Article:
The Micro-session: A Guide to Underthinking Your Photography | by Cami Turpin
I don’t know about you, but sometimes, the more I think about something, the more convoluted, complicated, and overworked it becomes. For instance, when I’ve been editing a shot for 30 minutes—bringing up shadows here, changing this color cast there, cloning out that wrinkle—and the whole thing just looks like a mess and I almost give up on it. Then in a moment of clarity I decide to hit the “Reset” button, do a 3 click edit, and realize the shot was almost perfect to begin with. Sometimes we get so bogged down with what we CAN do, that we don’t even think about if we SHOULD do.
The same thing applies to shooting. There are times when I have months to think about a shot I need and go over scenarios in my mind for weeks. I think about every detail—what time of day I’ll shoot, location possibilities, wardrobe, prompts and poses, techniques, and even edits. Then when the day comes, I’m so overwhelmed with my own expectations that when I look at my first sketch images on the back of my camera and see that they aren’t what I was hoping for, I start to panic. I start getting frustrated and short with the kids, then they feel that tension in my voice and body, and then NO one is having fun. Even if I get a shot in the end, the whole session is mixed with disappointment or frustration. Sometimes I start feeling guilty or feel like I’m in a slump, and it sets back my confidence and creativity. I know we all go through this. So is there a way to avoid it?
When I look back through my work and think about my most successful or favorite shots, they are almost always connected to a spur-of-the-moment shoot. I’m not talking about documentary-style, walk into the room and see a perfect moment and grab your camera kind of shoot (although those are awesome). I set them up. I plan them out and even style them, but I do it in 30-seconds, and the whole shoot takes 5 minutes or less. I call it a Micro-Session.
It’s when my husband wakes me up early on a Sunday morning and says, “You are going to want to get up. There’s fog outside.” So I throw a white dress that’s too small on my five-year-old and rush her outside wearing the hat she refuses to take off. Then she runs around for 3-minutes while I shoot, and we’re done.
It’s when I see an amazing sunset in the middle of my ten-year-old’s birthday party, so I order her outside to the hill at the park. She knows the drill, so she runs across the street with her friends and does a few jumps for me in her unicorn onesie PJ's. We take a few snapshots with her friends to document the party, and we’re done. In two-minutes.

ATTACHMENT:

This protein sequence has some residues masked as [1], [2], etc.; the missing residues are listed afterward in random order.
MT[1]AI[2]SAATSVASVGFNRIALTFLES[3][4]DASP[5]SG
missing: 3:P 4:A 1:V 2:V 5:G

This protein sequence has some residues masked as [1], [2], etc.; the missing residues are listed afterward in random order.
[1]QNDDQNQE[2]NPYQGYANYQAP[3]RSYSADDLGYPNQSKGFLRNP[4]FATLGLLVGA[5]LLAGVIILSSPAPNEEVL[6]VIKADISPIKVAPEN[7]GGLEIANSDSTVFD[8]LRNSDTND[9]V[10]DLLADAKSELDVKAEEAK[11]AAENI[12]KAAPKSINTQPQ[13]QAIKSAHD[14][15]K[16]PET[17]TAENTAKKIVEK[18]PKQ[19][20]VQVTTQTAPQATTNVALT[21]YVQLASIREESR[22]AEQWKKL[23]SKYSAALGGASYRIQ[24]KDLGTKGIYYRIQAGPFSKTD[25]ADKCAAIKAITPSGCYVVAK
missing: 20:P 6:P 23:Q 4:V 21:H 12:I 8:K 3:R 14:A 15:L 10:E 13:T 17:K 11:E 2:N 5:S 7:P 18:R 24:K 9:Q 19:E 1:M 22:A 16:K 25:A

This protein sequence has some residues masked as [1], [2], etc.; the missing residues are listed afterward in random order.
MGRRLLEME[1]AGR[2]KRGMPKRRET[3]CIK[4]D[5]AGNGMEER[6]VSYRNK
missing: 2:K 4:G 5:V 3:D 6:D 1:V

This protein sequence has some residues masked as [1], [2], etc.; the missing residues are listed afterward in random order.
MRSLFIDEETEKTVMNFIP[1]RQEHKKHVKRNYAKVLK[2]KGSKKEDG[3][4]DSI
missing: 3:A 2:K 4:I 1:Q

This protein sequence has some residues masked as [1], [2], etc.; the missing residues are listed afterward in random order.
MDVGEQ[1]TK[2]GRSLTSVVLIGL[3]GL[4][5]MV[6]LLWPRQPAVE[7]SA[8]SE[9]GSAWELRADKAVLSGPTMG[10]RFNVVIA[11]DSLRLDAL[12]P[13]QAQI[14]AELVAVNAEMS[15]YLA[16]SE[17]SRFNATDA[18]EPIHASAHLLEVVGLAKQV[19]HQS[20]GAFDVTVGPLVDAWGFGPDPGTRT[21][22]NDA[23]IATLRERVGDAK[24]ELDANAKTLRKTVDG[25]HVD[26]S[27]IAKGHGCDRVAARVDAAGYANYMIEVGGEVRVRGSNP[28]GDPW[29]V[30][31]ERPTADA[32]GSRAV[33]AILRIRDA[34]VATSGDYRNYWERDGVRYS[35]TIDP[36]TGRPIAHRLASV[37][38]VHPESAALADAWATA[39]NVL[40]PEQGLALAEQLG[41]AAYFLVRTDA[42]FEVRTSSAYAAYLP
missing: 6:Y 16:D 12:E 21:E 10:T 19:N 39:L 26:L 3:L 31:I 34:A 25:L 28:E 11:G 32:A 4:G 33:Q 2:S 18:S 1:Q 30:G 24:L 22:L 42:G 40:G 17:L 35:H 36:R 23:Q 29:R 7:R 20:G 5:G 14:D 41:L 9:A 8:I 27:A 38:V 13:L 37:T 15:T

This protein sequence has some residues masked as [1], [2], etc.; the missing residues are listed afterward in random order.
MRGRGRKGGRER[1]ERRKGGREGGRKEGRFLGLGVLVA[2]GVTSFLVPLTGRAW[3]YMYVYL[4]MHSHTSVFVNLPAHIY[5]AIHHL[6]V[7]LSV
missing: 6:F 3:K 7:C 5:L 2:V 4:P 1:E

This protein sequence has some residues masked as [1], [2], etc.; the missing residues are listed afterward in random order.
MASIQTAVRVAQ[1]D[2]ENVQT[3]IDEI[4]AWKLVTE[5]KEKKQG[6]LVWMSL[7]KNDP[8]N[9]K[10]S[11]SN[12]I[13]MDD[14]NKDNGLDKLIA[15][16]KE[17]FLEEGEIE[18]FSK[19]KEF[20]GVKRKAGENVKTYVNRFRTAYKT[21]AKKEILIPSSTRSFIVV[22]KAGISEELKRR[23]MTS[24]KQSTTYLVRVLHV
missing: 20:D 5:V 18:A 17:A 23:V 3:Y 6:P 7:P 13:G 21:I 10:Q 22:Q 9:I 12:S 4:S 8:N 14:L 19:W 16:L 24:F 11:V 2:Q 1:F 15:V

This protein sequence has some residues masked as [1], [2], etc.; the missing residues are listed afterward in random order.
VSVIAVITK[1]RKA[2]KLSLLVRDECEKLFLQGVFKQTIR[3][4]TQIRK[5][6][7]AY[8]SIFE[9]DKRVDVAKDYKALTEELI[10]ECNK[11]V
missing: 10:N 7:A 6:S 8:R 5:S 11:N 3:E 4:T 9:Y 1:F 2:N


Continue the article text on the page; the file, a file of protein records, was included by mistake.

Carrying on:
It’s when I forgot I needed a “texture” shot for an Instagram loop and realize I need it in 30-minutes. So I find any kids that happen to be in the yard, have them sit on the splotchy front steps with their feet covered in dirt and sidewalk chalk, take 2 shots of their bruised and dirty summer legs, and let them go.
It’s when I notice my Mother’s Day flowers happen to match my little one’s new dress while she’s trying it on, so I give her a little bouquet, we run back to the neighbor’s grape vines I’ve been looking for an excuse to use, and we take some pictures for 5-minutes.
It’s when I happen to be reading about inverse square law, so I open the garage door and wave my daughter down as she rides by on her roller blades and ask her to just look at me for 3 shots and watch her roll away again 30-seconds later.
I always have my equipment out and handy so I am ready the minute I think of a shot I want. I get everything set before I even approach a kid and ask for a few minutes of model time, and I never give them more than a little direction. Because most of my spur-of-the-moment sessions really do take 3-5 minutes; my kids are happy to participate. I don’t have any expectations, so everyone is relaxed. The best part is, these micro-session strategies have dramatically influenced my longer sessions. I’ll still take a special trip to a lake just for pictures, but I’ve stopped planning out every detail. It’s best if I just let them go and watch the magic unfold. Sure, they might end up drenched in dirty, boggy lake water and we have no towels and maybe they’ll contract horrible diseases, but man did we create some magic. Even more importantly, man did we have fun.